Each year just like clockwork, Colorado’s blue skies offer its citizens a front-row view of the migration of wild geese — those long-necked waterfowl heading south in pursuit of sufficient grains, sunshine and open water to wait out the winter. Also like clockwork, each trimester at Eagle Rock School finds its incoming cohort departing on a 24-day orientation program to a remote wilderness area, each location placing them in an unfamiliar landscape with other new students who must rely on each other to complete two dozen adventurous and often emotion-filled days on the trail.

It’s a rite of passage for these new students, who have just arrived at our school that features an unconventional approach to education — a system that for decades has provided hope for young people striving to turn their lives around by engaging themselves in their own education.

A new hour-long documentary film called “All Who Dare” records the incredible experience that recently took place within the Lost Creek Wilderness area of Colorado. The documentary “stars” include nine incoming Eagle Rock students, accompanied by our school’s accomplished wilderness instructors.

AWD_RGB_IG1

Supported by the American Honda Motor Co., the film premiers at 7 p.m. on Thursday, Sept. 28 at the Stanley Hotel, 333 E. Wonderview Ave., in Estes Park. And while tickets are free, they must be reserved in advance (by Sept. 26) by visiting http://allwhodare.eventbrite.com.

Additional screenings of the documentary will be held around the country, and those interested should check back for updates regarding “All Who Dare” regional screenings by visiting www.AllWhoDare.com

The nine students featured in the film all arrived at Eagle Rock’s mountainside campus on May 14, 2016, as part of the incoming group of students known as ER 69 (for Eagle Rock’s 69th incoming class since our founding in the early-90s).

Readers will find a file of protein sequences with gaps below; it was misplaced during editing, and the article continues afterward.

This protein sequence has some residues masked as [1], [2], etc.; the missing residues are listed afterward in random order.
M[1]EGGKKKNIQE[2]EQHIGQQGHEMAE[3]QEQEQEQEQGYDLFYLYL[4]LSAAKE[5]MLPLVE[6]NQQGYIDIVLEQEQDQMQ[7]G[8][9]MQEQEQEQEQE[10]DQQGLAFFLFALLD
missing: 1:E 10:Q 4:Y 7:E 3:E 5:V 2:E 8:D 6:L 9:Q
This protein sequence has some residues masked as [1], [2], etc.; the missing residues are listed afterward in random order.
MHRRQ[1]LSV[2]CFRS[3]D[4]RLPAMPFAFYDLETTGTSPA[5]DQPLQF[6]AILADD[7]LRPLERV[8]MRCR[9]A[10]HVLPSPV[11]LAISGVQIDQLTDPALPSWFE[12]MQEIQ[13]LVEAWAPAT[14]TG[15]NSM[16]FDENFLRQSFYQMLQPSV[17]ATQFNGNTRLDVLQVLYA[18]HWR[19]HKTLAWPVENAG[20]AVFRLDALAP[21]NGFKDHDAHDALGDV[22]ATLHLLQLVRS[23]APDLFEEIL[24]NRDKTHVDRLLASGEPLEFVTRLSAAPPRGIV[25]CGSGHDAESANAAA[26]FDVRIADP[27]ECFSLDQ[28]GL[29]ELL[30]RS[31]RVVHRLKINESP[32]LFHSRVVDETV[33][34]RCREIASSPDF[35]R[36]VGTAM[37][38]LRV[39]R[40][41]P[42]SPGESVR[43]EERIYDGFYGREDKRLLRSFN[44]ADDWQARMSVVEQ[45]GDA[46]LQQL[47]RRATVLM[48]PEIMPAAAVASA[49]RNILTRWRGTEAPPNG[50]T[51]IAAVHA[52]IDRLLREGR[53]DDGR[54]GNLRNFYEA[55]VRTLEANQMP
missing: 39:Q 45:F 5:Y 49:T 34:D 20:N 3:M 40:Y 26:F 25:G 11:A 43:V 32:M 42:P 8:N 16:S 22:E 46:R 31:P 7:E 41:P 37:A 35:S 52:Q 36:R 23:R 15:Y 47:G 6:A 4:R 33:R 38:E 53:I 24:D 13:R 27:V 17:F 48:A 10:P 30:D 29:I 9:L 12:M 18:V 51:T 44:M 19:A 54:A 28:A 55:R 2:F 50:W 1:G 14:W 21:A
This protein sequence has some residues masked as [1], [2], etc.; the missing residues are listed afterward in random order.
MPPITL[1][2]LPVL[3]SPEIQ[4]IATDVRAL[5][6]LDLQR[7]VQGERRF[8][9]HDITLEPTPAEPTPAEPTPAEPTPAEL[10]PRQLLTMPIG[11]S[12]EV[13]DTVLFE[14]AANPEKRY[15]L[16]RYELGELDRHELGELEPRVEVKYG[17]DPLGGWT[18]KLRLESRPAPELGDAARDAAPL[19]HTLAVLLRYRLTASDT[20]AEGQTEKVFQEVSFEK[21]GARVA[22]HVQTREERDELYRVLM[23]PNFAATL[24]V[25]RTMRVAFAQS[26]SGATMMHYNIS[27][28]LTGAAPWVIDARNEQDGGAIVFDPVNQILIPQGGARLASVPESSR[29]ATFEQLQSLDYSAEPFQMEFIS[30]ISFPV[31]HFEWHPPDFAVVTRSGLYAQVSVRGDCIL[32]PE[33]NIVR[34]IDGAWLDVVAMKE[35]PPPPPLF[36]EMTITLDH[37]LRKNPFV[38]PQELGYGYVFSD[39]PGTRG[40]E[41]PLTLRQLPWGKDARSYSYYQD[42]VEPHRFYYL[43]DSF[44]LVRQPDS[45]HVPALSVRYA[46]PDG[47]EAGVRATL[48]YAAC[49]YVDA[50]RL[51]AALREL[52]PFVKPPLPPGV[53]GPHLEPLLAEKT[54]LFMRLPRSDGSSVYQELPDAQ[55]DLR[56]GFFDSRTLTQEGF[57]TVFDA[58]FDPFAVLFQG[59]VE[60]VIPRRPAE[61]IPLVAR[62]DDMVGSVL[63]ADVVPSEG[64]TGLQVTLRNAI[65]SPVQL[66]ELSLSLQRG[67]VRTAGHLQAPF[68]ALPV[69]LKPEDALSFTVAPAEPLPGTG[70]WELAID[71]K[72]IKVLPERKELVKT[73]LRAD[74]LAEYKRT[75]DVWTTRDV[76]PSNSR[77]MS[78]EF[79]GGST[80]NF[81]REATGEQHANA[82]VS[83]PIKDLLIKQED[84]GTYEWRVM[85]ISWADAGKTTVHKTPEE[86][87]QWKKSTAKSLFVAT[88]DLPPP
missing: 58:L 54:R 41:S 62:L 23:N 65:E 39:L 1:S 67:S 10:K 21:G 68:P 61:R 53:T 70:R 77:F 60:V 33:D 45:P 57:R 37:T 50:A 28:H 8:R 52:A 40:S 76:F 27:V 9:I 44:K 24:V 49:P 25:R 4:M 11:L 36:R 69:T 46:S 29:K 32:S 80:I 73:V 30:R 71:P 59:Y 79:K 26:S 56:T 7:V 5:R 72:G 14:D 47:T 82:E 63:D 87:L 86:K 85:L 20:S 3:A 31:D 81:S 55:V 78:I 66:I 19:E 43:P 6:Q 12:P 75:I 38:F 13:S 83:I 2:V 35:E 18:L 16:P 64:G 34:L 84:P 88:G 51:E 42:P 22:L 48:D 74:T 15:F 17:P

As the film begins, these teens look into the camera and tell the interviewer about their battles with Continue reading…

School Foundry Incubator Launches with Eagle Rock’s Support

The situation at many of the nation’s secondary schools and school districts can be compared to purchasing a home in an older neighborhood. Sometimes all that is needed to make the space appropriate and usable is a fresh coat of paint and new carpeting. In other instances, faulty infrastructure of the home requires tearing it down to the studs and starting from scratch.

The same decisions hold true in the case of school improvement. In many cases, school districts are preparing the next generation of school leaders to run learning institutions that aren’t serving the unique and evolving needs of our nation’s students.

ER_SchoolFoundry_Large

Instead of putting the emphasis on the creation of innovative new schools or redesigning existing school systems, many educational leadership programs use the band-aid approach, focusing training on what’s generally observed as the status quo while doing little to improve professional development of school teachers and the administrators who support them.

Enter the Puget Sound Consortium for School Innovation (an initiative of Big Picture Learning), along with Eagle Rock School and Professional Development Center. Our two organizations have joined forces to shake things up. Together, we believe that — much like a dilapidated ranch-style home — the nation’s education system should be revamped. What’s needed is a complete facelift, if you will, along with a deep dive to understand what is chronically failing our children in every region of the country.

Jeff Petty, the consortium’s director, and his colleagues are hard at work addressing two related problems: Continue reading…

Summer Break 2017 at Eagle Rock School

To paraphrase the American nonfiction writer Charles Bowden, summertime at Eagle Rock offers the best of what might be.

For new students who arrived in early-June, it’s the beginning of a new high school experience and the wilderness orientation trip that accompanies it. For our Public Allies fellows, it’s the end of an advanced year-long service and leadership development experience. And of course, summer signals the graduation of another group of Eagle Rock School students.

(Image ©2017 Joven Nichols)

(Image ©2017 Joven Nichols)

The summer months on our mountainside campus never fail to impress upon us some of the values we hold so dear — namely, that we choose to focus on continuous improvement and that we are a small organization with an outsized impact.

Along those lines, summer break at Eagle Rock School offers time for some staff, instructors, and administrators to regroup by focusing on Continue reading…